New England is where Marshmallow Fluff was created more than 100 years ago, and is still made and largely consumed — often by children in a peanut butter and Marshmallow Fluff sandwich.
It is also where Merriam-Webster, the oldest dictionary publisher in the United States, was founded and still operates. And last week, the company announced that the common name for the sandwich, “fluffernutter,” was among the 455 new terms added to its pages.
New Englanders rejoiced. But why admit such a long-lived word to the lexicon now?
Fluffernutter, defined by the dictionary as “a sandwich made with peanut butter and marshmallow crème between two slices of white sandwich bread,” stood out among newer phrases like “vaccine passport” and “dad bod.” Even I, a New Englander who packed fluffernutters in her childhood lunchbox, had not thought much about the sandwich lately.
Marshmallow Fluff, the brand of crème typically used in a fluffernutter, has been around since at least 1917, when a man named Archibald Query first sold it door to door in Somerville, Mass. Soon after, two friends named H. Allen Durkee and Fred L. Mower bought his formula for $500 and first marketed it as Toot Sweet Marshmallow Fluff.
In the following decades, Fluff’s popularity spread. Its manufacturer, the Durkee Mower Company in Lynn, Mass., now pumps out about eight million pounds of the product each year, according to Jonathan Durkee, the Durkee Mower president and the co-founder’s grandson. (A traditional plastic tub of Fluff contains one pound, but Fluff is also sold in a 7.5-ounce glass jar.)
“I grew up eating these,” said Kathi Reinstein, a former Massachusetts legislator who had petitioned several times, unsuccessfully, to make fluffernutters the official state sandwich. “There are some things you can create and they make you think of all the warm and fuzzy stuff that mattered to you. And one of those is the fluffernutter.”
The treat is so beloved that Somerville is home to an annual What the Fluff? festival, where tens of thousands of people celebrate every possible use of the concoction, a mixture of corn syrup, sugar, egg white and vanillin.
Peter Sokolowski, editor at large at Merriam-Webster in Springfield, Mass., said the local enthusiasm for Fluff did not influence the dictionary’s decision-making. “We are not the dictionary of New England English,” he said.
“There is no advocacy,” he added, and a word’s currency is not necessarily a function of novelty. “We watch to see, is this word’s use growing or is it falling? If the word is growing — even incrementally, even slowly, like fluffernutter — then it belongs in the dictionary.”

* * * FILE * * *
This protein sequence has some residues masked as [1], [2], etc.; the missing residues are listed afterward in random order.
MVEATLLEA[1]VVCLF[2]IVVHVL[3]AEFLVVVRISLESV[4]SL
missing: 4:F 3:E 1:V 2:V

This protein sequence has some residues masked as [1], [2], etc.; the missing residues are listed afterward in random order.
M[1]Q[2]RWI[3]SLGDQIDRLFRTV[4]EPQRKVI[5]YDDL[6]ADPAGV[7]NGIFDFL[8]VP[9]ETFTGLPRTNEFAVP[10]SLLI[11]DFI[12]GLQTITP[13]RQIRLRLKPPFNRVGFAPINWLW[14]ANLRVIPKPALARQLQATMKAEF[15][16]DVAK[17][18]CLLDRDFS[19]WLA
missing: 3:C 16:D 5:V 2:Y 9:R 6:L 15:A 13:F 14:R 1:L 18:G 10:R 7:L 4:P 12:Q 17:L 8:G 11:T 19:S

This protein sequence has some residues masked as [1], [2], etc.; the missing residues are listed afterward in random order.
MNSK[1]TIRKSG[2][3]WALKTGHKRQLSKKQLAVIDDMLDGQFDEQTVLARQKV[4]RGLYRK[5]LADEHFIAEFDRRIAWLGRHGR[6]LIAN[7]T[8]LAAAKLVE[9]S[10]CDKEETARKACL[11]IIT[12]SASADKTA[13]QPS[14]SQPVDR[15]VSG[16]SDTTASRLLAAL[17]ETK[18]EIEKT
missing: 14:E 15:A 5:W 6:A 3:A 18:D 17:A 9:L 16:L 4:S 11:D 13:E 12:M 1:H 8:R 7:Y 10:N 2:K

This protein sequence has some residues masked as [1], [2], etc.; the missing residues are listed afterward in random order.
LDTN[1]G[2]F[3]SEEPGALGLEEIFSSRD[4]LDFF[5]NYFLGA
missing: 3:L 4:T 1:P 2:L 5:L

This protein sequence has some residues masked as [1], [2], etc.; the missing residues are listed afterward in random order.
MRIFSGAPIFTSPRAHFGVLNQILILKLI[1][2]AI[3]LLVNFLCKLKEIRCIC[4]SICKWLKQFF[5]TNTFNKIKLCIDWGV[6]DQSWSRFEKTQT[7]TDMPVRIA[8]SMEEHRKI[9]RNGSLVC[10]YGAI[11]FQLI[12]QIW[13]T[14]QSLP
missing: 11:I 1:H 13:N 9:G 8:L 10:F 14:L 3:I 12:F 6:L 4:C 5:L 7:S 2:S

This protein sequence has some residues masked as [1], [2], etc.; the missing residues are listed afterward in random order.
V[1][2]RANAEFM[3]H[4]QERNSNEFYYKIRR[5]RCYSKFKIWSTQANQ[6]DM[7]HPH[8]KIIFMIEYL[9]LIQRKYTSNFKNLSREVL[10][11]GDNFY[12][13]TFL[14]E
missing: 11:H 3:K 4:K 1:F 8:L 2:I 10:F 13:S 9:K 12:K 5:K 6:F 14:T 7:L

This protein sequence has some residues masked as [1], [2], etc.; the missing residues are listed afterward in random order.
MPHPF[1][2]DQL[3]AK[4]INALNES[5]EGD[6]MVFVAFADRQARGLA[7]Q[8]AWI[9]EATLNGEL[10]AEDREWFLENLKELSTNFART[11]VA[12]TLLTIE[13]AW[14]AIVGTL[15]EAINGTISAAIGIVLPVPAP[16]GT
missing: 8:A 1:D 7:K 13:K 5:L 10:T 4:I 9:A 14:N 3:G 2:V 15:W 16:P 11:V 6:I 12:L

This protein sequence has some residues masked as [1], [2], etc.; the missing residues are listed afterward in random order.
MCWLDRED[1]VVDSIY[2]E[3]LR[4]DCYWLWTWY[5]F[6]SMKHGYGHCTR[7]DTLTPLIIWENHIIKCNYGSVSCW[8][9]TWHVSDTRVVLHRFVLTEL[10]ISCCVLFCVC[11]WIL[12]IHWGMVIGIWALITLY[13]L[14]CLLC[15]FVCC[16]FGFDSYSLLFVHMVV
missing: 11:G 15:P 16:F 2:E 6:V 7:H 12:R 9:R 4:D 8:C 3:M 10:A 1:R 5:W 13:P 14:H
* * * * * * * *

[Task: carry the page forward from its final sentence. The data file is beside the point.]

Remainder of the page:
He added, “Every word has its own pace.”
The “evidence of first use” for fluffernutter occurred in The Daily Freeman newspaper in Kingston, N.Y., on Nov. 20, 1961, Mr. Sokolowski said. But over the years, the word remained mostly spoken and rarely printed, so it lacked the criteria for inclusion in the dictionary.
In 2006, a political kerfuffle began to change that. A state senator in Massachusetts, upset that his son wanted Fluff after eating a fluffernutter at school, sought to limit how many times a school could serve the sandwiches each week, as part of a bill to improve nutrition. (The New York Times reported at the time that fluffernutters met nutritional guidelines in the son’s school district; Fluff has fewer sugars per serving — six grams per two tablespoons — than many jellies.)
In response, Ms. Reinstein filed legislation to make the fluffernutter the state sandwich. She recalled constituents’ yelling, “Fight for Fluff! Fight for Fluff!”
Both the senator’s and Ms. Reinstein’s efforts languished, but Mr. Sokolowski said the resulting national media coverage helped put the word on a trajectory to eventually join the dictionary. Merriam-Webster chose “fluffernutter” — one word, lowercase — because publications mostly styled the term this way, though the entry offers an uppercase variant, Mr. Sokolowski said.
“It’s very cool, there’s no question about it,” said Mr. Durkee, whose company makes Marshmallow Fluff. “We were out walking the dog, and I saw a number of neighbors and friends on the walk. And they’re all saying, ‘Hey, we saw the news about the dictionary!’”
New Englanders also seem to agree on another key fluffernutter element.
Mimi Graney founded the Fluff festival and documented the history of the ingredient in her book “Fluff: The Sticky Sweet Story of an American Icon.”
Like others interviewed, she said: “If you’re going to put Fluff on a sandwich, it’s got to have the Teddie peanut butter, which is another New England brand.”
But just as the word is recorded for posterity, the actual sandwich may be waning in popularity. Outside New England, it is fairly rare, with Fluff not as widely available west of the Mississippi River (though Kraft sells a similar product called Jet-Puffed Marshmallow Creme). And as schools nationwide move toward nut-free policies to protect children with allergies, students may be more likely to run across “fluffernutter” in the dictionary than a fluffernutter in the lunchroom.